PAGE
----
This post is an excerpt from Together Resilient: Building Community in the Age of Climate Disruption by Ma’ikwe Ludwig, published by The Fellowship for Intentional Community. Visit our fundraising campaign to learn how you can support the publication of the book and get yourself a copy!
Climate change is deeply intertwined with race, class and gender. I’d like to focus on the who of different roles we are all playing in the crisis.
First off, note what countries have historically contributed the largest amount to climate change. Essentially, this is wealthy nations whose political systems are dominated by white people: the US, Canada, Europe and Australia. It is both the inventions of white people (the combustion engine most notable in this) and the high-consumption cultures and habits of the western, white world that have landed us where we are today.
Certainly not everyone who lives in these countries are white, but note who controls both the political dialogues and economic agendas in these places. Note as well that the resistance to the policies of heavy consumption of fossil fuels have come most strongly, the world over, from indigenous people, who are neither wealthy (in the ways we typically conceptualize wealth) nor powerful.
Now look from the other end– the impact our actions have had. The places in the world that have thus far taken the brunt of climate effects are largely poor, brown people: witness Syria, India, Thailand, the Maldive Islands, Brazil, China, and within the US, heavily Hispanic Florida, heavily black New Orleans, and Louisiana as a whole, one of the poorest states in the country.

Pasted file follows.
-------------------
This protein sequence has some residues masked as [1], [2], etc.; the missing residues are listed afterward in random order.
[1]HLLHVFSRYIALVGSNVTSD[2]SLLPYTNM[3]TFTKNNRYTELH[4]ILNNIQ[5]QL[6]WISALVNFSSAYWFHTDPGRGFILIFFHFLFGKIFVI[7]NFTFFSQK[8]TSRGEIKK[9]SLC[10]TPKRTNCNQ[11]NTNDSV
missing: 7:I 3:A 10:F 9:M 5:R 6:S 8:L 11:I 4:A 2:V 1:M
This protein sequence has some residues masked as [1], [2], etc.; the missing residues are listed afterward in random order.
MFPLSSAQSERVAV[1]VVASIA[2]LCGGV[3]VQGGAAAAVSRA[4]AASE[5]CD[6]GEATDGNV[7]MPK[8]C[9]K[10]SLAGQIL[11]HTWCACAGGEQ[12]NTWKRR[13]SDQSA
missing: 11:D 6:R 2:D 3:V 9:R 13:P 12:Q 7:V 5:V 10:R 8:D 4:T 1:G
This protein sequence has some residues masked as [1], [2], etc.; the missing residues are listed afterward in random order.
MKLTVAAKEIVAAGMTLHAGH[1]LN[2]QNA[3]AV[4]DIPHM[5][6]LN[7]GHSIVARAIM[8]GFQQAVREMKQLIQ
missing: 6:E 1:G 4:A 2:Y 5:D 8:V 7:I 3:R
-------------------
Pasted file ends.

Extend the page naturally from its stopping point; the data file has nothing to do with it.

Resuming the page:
Louisiana’s lost land is particularly illustrative of climate dynamics. D. Phil Turnipseed, the director of the US Geological Service National Wetlands Research Center, calls Louisiana’s shrinking profile “the worst environmental and socioeconomic disaster in North America.” Approximately 1,900 square miles of land mass have disappeared from the familiar boot shaped map of the state, according to the USGS. (1)
When you look at the currently accurate map it is shocking—it’s about 1/3 of the state, gone. Those places in Louisiana where the wealthy have been hit as strongly as the poor, the recovery efforts have been disproportionately going to the wealthier places and neighborhoods, according to the National Housing Institute.
In short, climate change is a problem largely created by (relatively) wealthy white people, and it is a crisis most strongly affecting (relatively) poor brown people.
And many of the potential solutions to climate change are almost as bad from an economic justice standpoint. A flat out carbon tax would be regressive and make it even harder for poor people to manage the most basic things such as getting to work and putting food on their family’s tables (2). The geo- engineering solutions, when you look at them closely (if they worked at all) are most likely to make the global north safer, and deflect the worst disruptions onto the global south, basically reinforcing the systemic racism and classism that exists at a global level between countries (3). Switching over to small-
scale organic agriculture is a terrific idea… for those who can afford it. Without making major changes in the subsidies and regulatory frameworks, it’s an idea that will contribute to more hunger among the people who are already the most vulnerable.